You can’t always depend on mass appeal to assess the value of a commodity. Consider, for example, the popularity of reality TV, or the long-standing appeal of afternoon soap operas.
In one of my regular perusals of the shelves of my FLGS (Cape Fear Games, Wilmington, NC), I came upon Splendor, by Marc Andre′, and was struck, immediately, by the mystical quality of its box art (Pascal Quidault); the deeply shadowed eyes and hawk nose of a cowled head, with fingers embracing some sort of metal tool and a sparkling, large gem dominate. Behind and to this figure’s right, the head, slender neck, and partially revealed bosom of a woman, with two loose tendrils of hair, framing a face. In the upper left, a gown-and-capped male figure, holding a book. Intriguing, to say the least, but by habit, I noted the name of the game and looked it up on BoardGameGeek when I got home.
I was surprised to discover that in a very short amount of time (since its 2014 publication), it had worked its way among the Geek’s Top 100 games to #75, with an average rating of 7.62 among 8,853 respondents. In a database of over 76,000 games in which the #1-ranked game (Twilight Struggle) has been rated by nearly 19,000 gamers in 10 years, this was pretty impressive. Of the 1,632 gamers who chose to comment on the game, 44 of them gave it a 10 rating, and a total of 239 ranked it at 9 or above (they occasionally employ decimal points). Again, though, I had to keep reminding myself that shows like The Bachelor and Duck Dynasty manage to get renewed, season after season, because the advertisers notice that they are wildly popular. Didn’t have to buy or request a review copy of Splendor from Space Cowboys (one of eight international publishers), because daughter and son-in-law had bought it already. We played it twice in quick succession, and I damn near won the first game. As usual, familiarity tended to breed a little over-thinking, and I was way off the mark the second time.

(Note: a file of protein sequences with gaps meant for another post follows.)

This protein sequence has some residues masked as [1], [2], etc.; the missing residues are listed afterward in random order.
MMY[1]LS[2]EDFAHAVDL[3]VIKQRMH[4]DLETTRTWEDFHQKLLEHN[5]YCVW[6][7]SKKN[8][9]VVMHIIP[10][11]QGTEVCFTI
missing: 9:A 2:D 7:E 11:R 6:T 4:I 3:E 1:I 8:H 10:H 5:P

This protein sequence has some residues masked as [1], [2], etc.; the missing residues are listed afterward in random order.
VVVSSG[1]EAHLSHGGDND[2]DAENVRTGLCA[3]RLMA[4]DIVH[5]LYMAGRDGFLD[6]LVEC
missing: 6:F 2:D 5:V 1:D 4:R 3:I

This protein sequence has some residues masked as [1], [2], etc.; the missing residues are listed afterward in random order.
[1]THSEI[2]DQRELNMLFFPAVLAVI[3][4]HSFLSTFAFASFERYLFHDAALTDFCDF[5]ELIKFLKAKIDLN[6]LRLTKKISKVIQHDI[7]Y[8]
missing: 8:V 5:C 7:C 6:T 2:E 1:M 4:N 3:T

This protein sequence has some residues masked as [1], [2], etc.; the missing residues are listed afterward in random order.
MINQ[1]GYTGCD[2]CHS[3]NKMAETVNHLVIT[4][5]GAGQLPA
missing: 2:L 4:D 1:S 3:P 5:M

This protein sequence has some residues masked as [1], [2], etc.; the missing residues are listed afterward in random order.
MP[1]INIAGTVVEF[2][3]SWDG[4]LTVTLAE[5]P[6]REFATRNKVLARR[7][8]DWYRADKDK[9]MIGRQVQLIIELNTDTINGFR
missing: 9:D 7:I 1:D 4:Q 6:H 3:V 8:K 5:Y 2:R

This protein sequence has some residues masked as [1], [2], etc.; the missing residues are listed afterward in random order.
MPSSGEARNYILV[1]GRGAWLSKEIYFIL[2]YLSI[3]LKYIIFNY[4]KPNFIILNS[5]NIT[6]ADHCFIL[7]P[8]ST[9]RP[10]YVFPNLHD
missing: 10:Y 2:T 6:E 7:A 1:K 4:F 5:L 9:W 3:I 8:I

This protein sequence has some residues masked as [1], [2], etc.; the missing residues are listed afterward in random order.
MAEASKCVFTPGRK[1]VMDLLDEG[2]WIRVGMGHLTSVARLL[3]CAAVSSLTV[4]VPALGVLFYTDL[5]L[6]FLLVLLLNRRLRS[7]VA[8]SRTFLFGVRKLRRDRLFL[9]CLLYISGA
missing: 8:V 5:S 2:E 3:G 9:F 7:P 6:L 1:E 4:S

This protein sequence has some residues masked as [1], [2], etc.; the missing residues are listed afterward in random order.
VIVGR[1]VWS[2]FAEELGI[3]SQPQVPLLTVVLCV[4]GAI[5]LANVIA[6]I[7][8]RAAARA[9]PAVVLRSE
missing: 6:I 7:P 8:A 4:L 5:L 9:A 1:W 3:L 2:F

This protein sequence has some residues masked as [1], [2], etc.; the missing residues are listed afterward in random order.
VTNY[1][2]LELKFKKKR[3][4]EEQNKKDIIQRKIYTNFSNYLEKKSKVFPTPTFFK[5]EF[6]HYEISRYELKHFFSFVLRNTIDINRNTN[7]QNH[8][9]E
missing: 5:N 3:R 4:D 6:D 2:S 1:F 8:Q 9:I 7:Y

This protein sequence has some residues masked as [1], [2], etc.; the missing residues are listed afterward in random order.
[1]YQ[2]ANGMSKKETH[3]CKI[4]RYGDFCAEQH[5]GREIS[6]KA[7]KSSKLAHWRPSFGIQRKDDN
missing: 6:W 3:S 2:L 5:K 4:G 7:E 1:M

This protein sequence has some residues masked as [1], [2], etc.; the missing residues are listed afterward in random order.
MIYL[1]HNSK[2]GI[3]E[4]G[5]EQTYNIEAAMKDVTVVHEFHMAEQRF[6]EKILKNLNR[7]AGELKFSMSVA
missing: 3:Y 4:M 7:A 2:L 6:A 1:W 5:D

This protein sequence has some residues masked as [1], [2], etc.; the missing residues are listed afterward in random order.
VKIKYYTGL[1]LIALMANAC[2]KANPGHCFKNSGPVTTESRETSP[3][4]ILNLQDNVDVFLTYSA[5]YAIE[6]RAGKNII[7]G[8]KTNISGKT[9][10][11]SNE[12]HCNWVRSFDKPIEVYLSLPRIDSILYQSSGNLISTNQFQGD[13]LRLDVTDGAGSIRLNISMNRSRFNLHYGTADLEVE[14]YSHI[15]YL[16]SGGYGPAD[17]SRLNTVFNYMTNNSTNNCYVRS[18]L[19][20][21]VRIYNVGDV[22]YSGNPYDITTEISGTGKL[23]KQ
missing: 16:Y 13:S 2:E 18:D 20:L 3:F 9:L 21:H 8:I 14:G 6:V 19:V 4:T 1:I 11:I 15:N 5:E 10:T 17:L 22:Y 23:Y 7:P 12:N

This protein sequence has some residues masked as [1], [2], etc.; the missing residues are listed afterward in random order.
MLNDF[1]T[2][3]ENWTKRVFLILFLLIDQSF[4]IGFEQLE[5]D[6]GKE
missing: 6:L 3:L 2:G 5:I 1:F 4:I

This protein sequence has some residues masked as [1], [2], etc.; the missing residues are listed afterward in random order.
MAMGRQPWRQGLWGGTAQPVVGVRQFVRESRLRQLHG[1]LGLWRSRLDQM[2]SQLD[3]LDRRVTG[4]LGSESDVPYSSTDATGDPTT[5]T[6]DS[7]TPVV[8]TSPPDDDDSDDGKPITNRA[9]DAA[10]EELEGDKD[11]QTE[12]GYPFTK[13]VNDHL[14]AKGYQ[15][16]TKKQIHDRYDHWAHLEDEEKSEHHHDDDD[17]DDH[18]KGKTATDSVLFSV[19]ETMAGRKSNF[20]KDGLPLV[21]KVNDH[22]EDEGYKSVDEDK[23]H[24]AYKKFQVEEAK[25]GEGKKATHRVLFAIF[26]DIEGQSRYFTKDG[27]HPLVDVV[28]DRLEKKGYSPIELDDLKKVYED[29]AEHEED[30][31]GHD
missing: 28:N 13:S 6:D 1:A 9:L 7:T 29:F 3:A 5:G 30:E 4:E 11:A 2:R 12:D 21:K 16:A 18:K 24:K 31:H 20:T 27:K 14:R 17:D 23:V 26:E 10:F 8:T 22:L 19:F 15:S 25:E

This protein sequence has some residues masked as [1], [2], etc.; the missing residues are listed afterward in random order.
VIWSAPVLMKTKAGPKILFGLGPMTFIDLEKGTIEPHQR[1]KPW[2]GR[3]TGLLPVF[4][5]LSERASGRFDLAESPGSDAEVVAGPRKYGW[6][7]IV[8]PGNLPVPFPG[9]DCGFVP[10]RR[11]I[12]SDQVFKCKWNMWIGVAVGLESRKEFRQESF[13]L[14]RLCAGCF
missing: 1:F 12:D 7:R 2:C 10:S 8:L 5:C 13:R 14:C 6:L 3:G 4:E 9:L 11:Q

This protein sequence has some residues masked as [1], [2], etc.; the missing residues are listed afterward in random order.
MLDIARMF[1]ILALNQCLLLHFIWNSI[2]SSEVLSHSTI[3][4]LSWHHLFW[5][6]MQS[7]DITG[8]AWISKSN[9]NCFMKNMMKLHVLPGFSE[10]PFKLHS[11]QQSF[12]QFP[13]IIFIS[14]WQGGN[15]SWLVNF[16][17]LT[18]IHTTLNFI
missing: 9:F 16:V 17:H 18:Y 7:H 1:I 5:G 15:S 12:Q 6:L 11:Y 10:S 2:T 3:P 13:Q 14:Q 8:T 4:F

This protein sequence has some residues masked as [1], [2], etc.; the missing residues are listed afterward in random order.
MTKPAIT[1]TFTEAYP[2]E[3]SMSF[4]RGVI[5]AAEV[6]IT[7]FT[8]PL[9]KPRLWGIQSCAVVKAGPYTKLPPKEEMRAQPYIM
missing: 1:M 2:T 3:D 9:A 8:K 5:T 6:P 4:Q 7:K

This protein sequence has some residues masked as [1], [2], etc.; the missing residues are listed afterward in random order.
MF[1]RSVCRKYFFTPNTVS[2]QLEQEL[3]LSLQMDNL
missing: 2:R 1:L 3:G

It is a simple game, which is both good and bad news, depending on your perspective. It is certainly one of the keys to its popularity, while at the same time, the source for much of the lower-rating criticism its garnered on the Geek (“What?! Really???,” said Boom Chakalaka, who gave it a “1” rating. “How anybody likes this nonsense is beyond me.”)
Well, Boom (and others who share the opinion), we “like this nonsense” because it’s fun. Simple process game, where you’re trying to get to the goal of 15 Prestige Points ahead of your opponents. Yes, it’s engine-building. True, it’s not wildly interactive, beyond attempts to thwart opponent acquisitions. And no, there is no combat. Yet for all of that, and granting it a “filler” label, the game is a lot of fun. It draws an “8” from me, without hesitation, and could climb with exploration of different player numbers.
Here’s what you’ve got: Three decks of cards – 40 Level 1 (green), 30 Level 2 (tan) and 20 Level 3 (blue). You lay out a display of four each of these three levels, keeping the remainder close at hand as a draw deck. From among 10, you draw either three (two-player), four (three-player) or five (four-player) Noble Tiles and display them above your card display. You have five sets of seven gem tokens (emerald, sapphire, ruby, diamond, and onyx), and one set of five gold tokens (Top-notch, serious poker chip quality tokens, by the way). You will use either seven (four-player), five (three-player) or four (two-player) of the gems and all of the gold tokens, regardless of player number.